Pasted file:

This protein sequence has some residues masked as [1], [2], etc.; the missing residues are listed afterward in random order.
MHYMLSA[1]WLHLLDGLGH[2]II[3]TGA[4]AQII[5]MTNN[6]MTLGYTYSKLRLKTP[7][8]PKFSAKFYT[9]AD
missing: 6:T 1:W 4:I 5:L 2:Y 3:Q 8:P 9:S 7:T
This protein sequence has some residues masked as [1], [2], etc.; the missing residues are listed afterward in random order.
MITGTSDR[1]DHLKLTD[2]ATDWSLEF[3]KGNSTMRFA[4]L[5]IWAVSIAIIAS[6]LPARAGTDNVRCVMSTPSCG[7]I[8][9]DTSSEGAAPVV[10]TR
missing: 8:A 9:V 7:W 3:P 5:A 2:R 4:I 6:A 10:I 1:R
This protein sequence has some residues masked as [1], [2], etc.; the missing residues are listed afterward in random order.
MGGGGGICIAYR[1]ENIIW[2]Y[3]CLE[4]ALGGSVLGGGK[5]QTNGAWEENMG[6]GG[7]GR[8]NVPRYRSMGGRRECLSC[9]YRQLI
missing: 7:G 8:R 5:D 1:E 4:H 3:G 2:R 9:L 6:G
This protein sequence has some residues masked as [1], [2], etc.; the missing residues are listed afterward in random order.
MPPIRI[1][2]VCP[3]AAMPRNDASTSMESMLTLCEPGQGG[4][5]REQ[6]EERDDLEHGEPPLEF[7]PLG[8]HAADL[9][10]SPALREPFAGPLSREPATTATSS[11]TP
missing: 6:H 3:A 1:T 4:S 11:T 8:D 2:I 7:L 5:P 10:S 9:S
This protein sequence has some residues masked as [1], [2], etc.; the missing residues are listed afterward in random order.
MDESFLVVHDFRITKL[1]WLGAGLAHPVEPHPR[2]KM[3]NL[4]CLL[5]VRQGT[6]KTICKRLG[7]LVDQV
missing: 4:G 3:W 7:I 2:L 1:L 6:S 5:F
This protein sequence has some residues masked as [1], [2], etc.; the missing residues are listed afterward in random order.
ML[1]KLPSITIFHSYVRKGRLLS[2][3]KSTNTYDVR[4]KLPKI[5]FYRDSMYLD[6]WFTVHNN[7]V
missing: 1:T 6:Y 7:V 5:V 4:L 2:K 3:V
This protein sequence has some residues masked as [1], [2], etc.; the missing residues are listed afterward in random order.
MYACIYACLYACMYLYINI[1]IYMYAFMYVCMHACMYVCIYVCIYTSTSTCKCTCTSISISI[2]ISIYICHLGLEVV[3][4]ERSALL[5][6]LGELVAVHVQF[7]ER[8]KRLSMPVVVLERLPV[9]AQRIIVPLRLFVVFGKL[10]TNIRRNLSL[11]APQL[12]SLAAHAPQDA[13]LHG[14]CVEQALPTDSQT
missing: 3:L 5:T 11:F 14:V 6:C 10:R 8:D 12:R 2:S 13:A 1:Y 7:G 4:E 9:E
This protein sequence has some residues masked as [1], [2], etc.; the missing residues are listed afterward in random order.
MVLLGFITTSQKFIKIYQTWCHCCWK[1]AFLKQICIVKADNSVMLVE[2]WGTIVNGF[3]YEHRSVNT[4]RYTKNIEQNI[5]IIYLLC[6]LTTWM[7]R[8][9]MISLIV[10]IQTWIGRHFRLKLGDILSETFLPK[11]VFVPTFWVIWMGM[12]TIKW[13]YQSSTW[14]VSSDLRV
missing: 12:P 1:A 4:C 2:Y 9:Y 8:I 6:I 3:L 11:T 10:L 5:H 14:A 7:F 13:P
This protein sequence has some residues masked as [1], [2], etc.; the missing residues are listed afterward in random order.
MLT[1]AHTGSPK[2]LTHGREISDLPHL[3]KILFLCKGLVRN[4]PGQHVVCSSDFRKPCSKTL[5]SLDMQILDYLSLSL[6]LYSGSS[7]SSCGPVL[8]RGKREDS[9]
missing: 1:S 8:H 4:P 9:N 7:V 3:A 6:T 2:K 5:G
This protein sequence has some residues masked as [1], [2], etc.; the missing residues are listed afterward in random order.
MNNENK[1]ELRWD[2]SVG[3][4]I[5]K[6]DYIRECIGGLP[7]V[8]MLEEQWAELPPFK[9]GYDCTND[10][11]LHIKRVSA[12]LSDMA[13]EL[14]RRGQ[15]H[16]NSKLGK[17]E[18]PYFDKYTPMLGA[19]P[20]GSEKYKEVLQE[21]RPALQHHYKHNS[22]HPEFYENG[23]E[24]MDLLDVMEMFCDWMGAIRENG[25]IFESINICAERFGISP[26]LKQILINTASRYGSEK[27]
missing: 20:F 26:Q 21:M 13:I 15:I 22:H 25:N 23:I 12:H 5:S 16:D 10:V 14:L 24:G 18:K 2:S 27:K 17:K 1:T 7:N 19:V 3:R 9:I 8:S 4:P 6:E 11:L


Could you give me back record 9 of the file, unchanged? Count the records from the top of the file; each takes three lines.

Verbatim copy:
This protein sequence has some residues masked as [1], [2], etc.; the missing residues are listed afterward in random order.
MLT[1]AHTGSPK[2]LTHGREISDLPHL[3]KILFLCKGLVRN[4]PGQHVVCSSDFRKPCSKTL[5]SLDMQILDYLSLSL[6]LYSGSS[7]SSCGPVL[8]RGKREDS[9]
missing: 1:S 8:H 4:P 9:N 7:V 3:A 6:T 2:K 5:G